Our local newspapers last week reported that Nexstar Media Group’s may move to acquire Tribune Media Co. and create the nation’s largest conglomerate, moving WREG- *Channel 3) from the former ownership group and into the latter one.  It was also reported that Nexstar would likely divest or swap stations in 13 markets where they already have stations and this could conceivably affect current Nexstar properties, WATN- Channel 24 (ABC) and WLMT- Channel 30 (CW).

We had written about the coming shift in our media on August 27, 2018, and we repost it here:

After 35 years, is on the brink of becoming a with two daily newspapers again, and while this unexpected newspaper war captures most of the attention, there is much more that is about to happen that is going to shake up the local media landscape.

Specifically, changes in ownership are expected with the medium where most residents of this region get their daily : television.  Unfortunately, none of the expected changes in ownership portend increased investments and stepped-up commitment to TV .

The emphasis in reporting today is on the decline of newspaper journalism and the decreases in staffs of more than 55% since 2000 along with just under a 50% decrease in circulation from 59 million to 33 million.

Local television news has its own troubling trend lines.

The Hurdles

All in all, the same philosophy of “cut expenses to the bone” and “consolidate operations” that has made Gannett Company, Inc., the most ridiculed newspaper publisher in the country and likely the one most hated by its employees, is becoming common in the television industry.

Gannett’s poor reputation is not to say that the Daily Memphian, the digital newspaper whose business model is based on sending raiding parties on the Commercial Appeal, is not without its own risks.  (We are hoping that it sees the value of a national caliber cartoonist to illuminate local issues – of course, Bill Day, former Commercial Appeal cartoonist, is the last of this breed in Memphis.) After all, before “Old Reliable” was bought by Gannett in a half-baked idea to create a “Tennessee network” of papers, it was owned by E. W. Scripps Co., but regardless of ownership, the newspaper’s online subscriptions have not come close to much smaller markets like Knoxville.

Into that reality comes the Daily Memphian who, without a printed newspaper, relies solely on online subscribers and the continuing largesse of donors who are not identified and whose influence on news coverage is at this point merely a promise to not get involved.

The recent meeting at Novel bookstore to introduce the new outlet underscored the market challenge.  The room was filled but largely by older, white people, a profile that dominates the Commercial Appeal subscriber base (although whites only account for about one of three people living in Memphis and there is scant evidence that younger readers like millennials have the expectation of paying for news).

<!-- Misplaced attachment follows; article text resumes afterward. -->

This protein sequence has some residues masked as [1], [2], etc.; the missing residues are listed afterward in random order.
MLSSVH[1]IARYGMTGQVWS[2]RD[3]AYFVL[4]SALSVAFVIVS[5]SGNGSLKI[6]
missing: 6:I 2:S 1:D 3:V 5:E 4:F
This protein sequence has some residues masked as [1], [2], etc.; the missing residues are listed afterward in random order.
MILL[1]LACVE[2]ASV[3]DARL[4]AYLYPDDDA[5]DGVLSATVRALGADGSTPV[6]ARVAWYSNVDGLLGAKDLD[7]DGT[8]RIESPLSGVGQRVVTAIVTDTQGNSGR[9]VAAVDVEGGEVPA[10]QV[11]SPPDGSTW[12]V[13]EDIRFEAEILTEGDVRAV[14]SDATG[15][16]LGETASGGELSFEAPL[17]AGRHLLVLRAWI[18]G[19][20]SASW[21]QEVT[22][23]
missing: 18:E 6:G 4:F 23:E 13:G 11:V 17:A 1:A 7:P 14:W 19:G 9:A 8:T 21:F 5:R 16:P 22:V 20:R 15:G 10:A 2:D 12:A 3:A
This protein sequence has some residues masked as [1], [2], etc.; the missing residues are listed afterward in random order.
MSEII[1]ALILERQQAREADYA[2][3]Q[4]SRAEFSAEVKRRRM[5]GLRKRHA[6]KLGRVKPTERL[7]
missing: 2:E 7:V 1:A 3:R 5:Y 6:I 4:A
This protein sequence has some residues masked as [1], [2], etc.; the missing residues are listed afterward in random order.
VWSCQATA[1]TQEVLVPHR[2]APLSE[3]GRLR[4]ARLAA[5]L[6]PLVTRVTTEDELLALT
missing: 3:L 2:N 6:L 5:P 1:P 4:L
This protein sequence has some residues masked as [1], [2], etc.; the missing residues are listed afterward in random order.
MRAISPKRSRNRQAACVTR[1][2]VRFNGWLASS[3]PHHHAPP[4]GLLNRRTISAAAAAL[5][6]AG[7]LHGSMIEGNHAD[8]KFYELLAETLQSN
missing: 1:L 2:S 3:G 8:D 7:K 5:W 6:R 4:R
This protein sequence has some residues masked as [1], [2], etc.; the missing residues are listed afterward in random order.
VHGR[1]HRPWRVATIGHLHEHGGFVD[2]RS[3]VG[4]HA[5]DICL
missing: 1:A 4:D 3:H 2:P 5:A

Bigger Ambitions

As part of the coverage about the decline of newspapers, a major story line has been their inability to create a profitable digital business model.  With the exception of the Texas Tribune, other online, digital, local nonprofit newspaper ventures have much smaller staffs than Daily Memphian and have challenges of their own despite being free, unlike the Daily Memphian.

Most of the dozens of digital newspapers in the U.S. are small and were inspired by the need to fill coverage gaps that were created by budget and staff cuts to the larger local legacy newspaper.

That said, few have the same aspirations as Daily Memphian.  The typical digital, nonprofit outlet is four to six years old, it is focused on local, and even neighborhood, news, and it has a fulltime staff of three or less.

The biggest challenge though for digital newspapers just might be the short attention span of Americans for the written word.  After all, the average per online visit for the 50 largest U.S. newspapers is just barely more than two and a half minutes.

So far, the Daily Memphian has based its marketing on the star power of its marquee columnists and the vision of its creators, which results in it feeling self-absorbed at times and more about personalities than a description of the higher-caliber journalism-driven it plans to deliver.

Lost Opportunity

We had hoped that the launch of a new newspaper outlet would inspire Gannett to up its game, but so far, it’s clung to its race to the bottom, poaching articles from Nashville and Knoxville without even a paragraph making them relevant for Memphis.